If oatmeal, quinoa, and brown rice are your go-to staples, you've likely encountered a phenomenon known in wellness circles as grain fatigue (a close cousin of salad fatigue). But how do you switch things up while still keeping your bowl healthy? By adding an often-overlooked gluten-free grain to your rotation: Job's tears (also called coix seed).
The ancient grain, which is grown primarily in Southeast Asia, has more protein than all other cereal grains, is good for the environment because it doesn't require a lot of water to grow, and happens to taste delish. As if that wasn't enough to temp you, it's actually been shown to ease period cramps more effectively than an over-the-counter medicine. Yes, for real!
Scroll down to learn more about the health benefits of Job's tears, plus how to incorporate it into your meals.
The nutritional 411
"I can definitely see Job's tears becoming a new popular trend because it really does have a lot of great health benefits," says nutritionist and Nutrition Journey founder Anna Baker. She says it's especially good for vegans and vegetarians because not only is it high in protein—packing approximately 6 grams per half cup—but it also has essential amino acids and vitamin B, which are typically sourced from meat.
Baker explains that it's also easier on the digestive system. "One study found that it [protects] the GI system and actually works to reduce ulcers in mice by helping increase good bacteria in the gut," she says. If a grain bowl tends to make you bloated, it might be worth mixing your regular go-to grain with some Job's tears, which work to protect the lining in your digestive track. And while it's working to improve your gut, it's also lowering cholesterol. Talk about a multitasker!
But the benefits don't stop there. Baker says in Southeast Asia, it's brewed as a tea and sipped to ward off allergies. "The extract has been shown to minimize the symptoms of hay fever," she says.
Because Job's tears are anti-inflammatory, researchers are starting to study it for cancer treatment and prevention, which is proving to be a good hunch. One study found that the grain reduced tumor growth in mice.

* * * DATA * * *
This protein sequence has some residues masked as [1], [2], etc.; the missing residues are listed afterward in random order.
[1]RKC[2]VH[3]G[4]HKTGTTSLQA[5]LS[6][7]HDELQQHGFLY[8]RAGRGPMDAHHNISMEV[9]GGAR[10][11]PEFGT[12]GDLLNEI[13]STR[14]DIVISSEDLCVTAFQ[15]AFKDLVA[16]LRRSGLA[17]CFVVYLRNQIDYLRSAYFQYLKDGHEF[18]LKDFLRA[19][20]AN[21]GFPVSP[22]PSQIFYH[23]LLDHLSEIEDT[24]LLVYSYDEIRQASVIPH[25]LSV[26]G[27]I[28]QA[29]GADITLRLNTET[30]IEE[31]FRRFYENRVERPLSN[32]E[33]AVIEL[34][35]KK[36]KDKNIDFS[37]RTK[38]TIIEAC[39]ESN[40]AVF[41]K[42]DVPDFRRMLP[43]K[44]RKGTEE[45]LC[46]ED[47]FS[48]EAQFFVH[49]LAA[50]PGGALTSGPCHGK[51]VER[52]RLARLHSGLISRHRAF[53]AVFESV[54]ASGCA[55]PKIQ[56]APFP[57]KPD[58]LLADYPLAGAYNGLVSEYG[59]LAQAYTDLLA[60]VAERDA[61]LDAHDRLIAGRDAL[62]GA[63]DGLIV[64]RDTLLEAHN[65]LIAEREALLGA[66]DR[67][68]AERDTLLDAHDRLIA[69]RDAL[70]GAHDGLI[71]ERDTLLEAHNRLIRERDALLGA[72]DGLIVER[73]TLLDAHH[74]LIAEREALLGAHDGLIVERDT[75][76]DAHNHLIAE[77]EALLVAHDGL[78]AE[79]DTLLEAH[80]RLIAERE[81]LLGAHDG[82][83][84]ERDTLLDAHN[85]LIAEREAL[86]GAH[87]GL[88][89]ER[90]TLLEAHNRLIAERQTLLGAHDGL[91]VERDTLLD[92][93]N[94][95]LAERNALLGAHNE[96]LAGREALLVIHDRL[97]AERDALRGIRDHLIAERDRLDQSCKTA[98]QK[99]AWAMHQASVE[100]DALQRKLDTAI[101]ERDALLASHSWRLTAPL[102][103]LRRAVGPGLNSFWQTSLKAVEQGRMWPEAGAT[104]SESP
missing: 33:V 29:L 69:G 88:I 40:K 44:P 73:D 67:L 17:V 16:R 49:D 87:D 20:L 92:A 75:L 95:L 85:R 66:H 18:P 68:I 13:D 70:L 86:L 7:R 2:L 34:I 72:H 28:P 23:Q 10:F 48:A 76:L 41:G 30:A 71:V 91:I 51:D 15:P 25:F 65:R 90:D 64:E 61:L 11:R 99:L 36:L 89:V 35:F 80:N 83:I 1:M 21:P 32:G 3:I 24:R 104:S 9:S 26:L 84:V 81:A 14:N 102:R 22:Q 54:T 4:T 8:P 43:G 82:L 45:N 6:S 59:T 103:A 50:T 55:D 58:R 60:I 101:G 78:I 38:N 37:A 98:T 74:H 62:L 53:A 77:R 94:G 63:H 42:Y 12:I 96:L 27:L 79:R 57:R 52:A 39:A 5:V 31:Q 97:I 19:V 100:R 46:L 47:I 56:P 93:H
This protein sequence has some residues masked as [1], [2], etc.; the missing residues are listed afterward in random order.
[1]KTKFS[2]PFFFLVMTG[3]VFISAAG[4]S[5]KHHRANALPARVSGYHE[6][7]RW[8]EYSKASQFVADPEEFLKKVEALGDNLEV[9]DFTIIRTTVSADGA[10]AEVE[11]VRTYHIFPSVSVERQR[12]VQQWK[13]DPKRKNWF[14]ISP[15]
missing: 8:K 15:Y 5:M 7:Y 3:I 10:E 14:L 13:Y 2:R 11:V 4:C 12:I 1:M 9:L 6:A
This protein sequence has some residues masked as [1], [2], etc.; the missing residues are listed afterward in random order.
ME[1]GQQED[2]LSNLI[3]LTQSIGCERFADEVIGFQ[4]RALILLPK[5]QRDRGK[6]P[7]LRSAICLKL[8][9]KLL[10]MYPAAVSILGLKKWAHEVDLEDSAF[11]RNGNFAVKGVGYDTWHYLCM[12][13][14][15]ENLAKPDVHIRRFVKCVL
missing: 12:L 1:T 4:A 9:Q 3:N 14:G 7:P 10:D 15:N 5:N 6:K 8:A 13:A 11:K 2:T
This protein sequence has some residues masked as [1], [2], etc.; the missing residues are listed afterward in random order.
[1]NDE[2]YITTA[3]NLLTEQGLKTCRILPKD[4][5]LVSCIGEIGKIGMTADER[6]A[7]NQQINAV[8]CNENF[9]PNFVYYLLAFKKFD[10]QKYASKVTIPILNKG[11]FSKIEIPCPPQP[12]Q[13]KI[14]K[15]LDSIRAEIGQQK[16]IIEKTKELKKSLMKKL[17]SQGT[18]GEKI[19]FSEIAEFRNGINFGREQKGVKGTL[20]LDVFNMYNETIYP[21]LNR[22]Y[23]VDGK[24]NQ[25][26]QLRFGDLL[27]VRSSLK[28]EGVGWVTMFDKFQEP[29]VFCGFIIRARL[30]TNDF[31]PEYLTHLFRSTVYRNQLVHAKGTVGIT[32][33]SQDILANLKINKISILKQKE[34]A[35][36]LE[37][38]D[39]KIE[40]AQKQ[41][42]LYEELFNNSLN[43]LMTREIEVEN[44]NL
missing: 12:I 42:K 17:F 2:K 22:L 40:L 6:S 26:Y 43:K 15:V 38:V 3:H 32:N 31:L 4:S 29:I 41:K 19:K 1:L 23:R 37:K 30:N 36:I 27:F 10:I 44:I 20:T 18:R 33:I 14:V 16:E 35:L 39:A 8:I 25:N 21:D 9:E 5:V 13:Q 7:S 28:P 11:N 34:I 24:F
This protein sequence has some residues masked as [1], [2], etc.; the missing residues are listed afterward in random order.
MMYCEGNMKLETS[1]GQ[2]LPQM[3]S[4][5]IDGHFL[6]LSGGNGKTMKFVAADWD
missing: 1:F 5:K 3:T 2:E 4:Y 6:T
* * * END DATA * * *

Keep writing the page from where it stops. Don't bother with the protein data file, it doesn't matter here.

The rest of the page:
How to cook with it
Job's tears is already on the menu at the popular New York City healthy outpost The Little Beet, in their gluten-free ancient grains blend. "When I was coming up with the [fall] menu, I was digging around for some less common non-glutenous grains that I could blend together for an agreeable texture," says Gabe Kennedy, the restaurant's chef. (You might recognize him from winning The Taste, too.) "I love the texture, size, and taste of Job's tears," he says. "The taste is like a mix between rice, pearl barley, and hominy."
The more Kennedy learned about the grain, the more excited he got to integrate it into The Little Beet's menu. "I really geek out on plants," he says. He even vaguely remembers trying it in tea form as a kid. "My mom is a Chinese herbalist and acupuncturist, so I think I had it a long time ago, but never really connected the dots," he says.
Having experimented with it in the kitchen a lot at this point, Kennedy offers up a few tips: First, don't expect it to work as a bowl base. "Because of the size and texture, it's more well-suited for adding into soups, salads, oatmeal, and grain bowl blends," he says. Another reason why you'll want to blend it: Job's tears are also more expensive than other grains on the market. As far as cooking it goes, all you do is toss 'em in a few inches of boiling water and let them cook until they're chewy. "They're pretty hard to mess up," Kennedy says.
The water the grain is cooked in has great medicinal properties, so both Kennedy and Baker say it shouldn't go to waste. At The Little Beet, Kennedy uses the water in the restaurant's soups for added nutritional value and extra flavor.
If you can't find Job's tears locally (pro tip: shop the Chinese, Japanese, or Korean markets), you can find them the one place everything is for sale: Amazon. And just like that, you can give your grain bowl a makeover. "The world of plants is so diverse, robust, and expansive," Kennedy says. "Being able to discover interesting plants that have been around for thousands of years but are new to me is really exciting. It makes me inspired and keeps my job interesting."
Now that your grain bowl is fun again, here are 14 ways to get out of your salad rut—all wellness influencer-approved. Pinole is another super-grain worth experimenting with, too.
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